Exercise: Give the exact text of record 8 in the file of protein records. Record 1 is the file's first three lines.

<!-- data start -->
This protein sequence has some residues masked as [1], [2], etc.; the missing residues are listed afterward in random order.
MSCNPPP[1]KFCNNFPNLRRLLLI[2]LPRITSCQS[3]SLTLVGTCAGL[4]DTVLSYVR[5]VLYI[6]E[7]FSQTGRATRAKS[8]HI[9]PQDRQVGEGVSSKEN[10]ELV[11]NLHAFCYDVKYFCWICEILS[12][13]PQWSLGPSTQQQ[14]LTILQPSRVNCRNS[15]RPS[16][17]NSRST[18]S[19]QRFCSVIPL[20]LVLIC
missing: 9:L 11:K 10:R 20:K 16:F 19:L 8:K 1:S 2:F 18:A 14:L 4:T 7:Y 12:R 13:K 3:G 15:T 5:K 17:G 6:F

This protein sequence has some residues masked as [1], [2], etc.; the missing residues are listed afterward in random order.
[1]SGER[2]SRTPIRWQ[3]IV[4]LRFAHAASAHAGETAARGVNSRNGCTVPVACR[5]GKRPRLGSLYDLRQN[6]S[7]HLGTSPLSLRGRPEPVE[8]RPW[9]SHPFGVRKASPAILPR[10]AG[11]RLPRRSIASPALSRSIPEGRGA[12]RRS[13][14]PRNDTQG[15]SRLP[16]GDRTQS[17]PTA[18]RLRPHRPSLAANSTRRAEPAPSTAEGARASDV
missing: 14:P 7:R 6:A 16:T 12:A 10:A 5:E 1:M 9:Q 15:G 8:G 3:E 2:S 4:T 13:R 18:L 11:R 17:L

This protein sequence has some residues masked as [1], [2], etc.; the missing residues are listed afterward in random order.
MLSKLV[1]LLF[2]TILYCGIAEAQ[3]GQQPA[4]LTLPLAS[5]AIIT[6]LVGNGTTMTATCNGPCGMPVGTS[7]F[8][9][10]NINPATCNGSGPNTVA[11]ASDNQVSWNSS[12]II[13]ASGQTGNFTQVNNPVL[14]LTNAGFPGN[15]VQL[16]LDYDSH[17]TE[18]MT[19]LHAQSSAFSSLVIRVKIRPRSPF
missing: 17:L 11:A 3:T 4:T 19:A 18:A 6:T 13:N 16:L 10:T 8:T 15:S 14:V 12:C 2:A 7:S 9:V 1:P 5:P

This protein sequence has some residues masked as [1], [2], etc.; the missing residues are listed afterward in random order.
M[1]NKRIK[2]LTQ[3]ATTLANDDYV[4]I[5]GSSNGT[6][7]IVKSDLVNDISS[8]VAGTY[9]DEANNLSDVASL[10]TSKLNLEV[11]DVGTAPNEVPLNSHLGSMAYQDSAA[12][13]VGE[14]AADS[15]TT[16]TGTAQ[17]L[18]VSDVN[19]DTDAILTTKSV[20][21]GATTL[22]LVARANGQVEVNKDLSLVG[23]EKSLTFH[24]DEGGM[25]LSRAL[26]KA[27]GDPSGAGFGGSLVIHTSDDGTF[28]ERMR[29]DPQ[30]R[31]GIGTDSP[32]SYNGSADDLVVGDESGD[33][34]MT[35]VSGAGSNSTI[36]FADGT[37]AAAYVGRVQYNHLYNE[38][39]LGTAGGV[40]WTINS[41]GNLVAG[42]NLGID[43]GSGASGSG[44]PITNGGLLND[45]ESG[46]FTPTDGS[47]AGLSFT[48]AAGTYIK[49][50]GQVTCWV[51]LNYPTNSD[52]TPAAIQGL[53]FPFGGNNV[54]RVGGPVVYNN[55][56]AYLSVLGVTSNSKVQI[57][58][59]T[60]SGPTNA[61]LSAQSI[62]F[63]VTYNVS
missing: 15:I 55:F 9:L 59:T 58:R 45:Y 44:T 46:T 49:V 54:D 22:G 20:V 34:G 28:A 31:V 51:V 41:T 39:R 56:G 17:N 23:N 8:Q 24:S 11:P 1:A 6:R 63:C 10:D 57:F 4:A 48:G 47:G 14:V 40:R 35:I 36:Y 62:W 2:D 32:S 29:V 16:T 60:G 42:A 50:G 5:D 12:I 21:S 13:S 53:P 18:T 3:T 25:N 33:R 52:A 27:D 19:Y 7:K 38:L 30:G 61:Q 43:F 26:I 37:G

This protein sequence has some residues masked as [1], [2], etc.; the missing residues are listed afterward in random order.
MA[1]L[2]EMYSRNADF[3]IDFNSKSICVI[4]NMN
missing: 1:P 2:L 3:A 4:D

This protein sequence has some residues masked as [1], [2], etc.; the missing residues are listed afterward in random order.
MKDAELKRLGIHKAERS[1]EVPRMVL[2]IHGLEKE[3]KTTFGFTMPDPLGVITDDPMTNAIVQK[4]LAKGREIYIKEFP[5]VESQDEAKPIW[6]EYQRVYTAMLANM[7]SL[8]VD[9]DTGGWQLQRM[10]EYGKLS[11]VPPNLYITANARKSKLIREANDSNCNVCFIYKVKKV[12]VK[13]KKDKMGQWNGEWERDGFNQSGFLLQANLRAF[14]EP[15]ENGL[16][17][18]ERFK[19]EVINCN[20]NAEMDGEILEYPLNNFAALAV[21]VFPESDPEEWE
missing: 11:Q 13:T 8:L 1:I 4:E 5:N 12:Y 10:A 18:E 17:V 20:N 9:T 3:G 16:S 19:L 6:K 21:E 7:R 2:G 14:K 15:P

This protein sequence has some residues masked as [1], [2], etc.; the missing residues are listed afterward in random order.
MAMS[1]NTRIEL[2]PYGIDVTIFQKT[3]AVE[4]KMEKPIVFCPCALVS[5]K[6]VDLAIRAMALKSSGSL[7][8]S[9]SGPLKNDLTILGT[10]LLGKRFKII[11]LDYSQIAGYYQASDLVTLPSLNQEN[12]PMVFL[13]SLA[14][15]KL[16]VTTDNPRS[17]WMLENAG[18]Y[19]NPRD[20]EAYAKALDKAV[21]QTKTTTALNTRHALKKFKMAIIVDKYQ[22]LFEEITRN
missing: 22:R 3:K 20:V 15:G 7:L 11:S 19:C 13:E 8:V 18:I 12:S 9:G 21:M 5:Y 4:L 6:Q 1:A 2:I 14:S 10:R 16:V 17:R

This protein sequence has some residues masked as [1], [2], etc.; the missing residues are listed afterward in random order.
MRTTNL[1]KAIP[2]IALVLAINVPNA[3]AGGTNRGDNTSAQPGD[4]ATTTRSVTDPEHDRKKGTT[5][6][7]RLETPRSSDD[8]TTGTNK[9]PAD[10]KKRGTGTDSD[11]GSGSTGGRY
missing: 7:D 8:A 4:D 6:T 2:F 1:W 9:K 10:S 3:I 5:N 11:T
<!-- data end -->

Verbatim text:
This protein sequence has some residues masked as [1], [2], etc.; the missing residues are listed afterward in random order.
MRTTNL[1]KAIP[2]IALVLAINVPNA[3]AGGTNRGDNTSAQPGD[4]ATTTRSVTDPEHDRKKGTT[5][6][7]RLETPRSSDD[8]TTGTNK[9]PAD[10]KKRGTGTDSD[11]GSGSTGGRY
missing: 7:D 8:A 4:D 6:T 2:F 1:W 9:K 10:S 3:I 5:N 11:T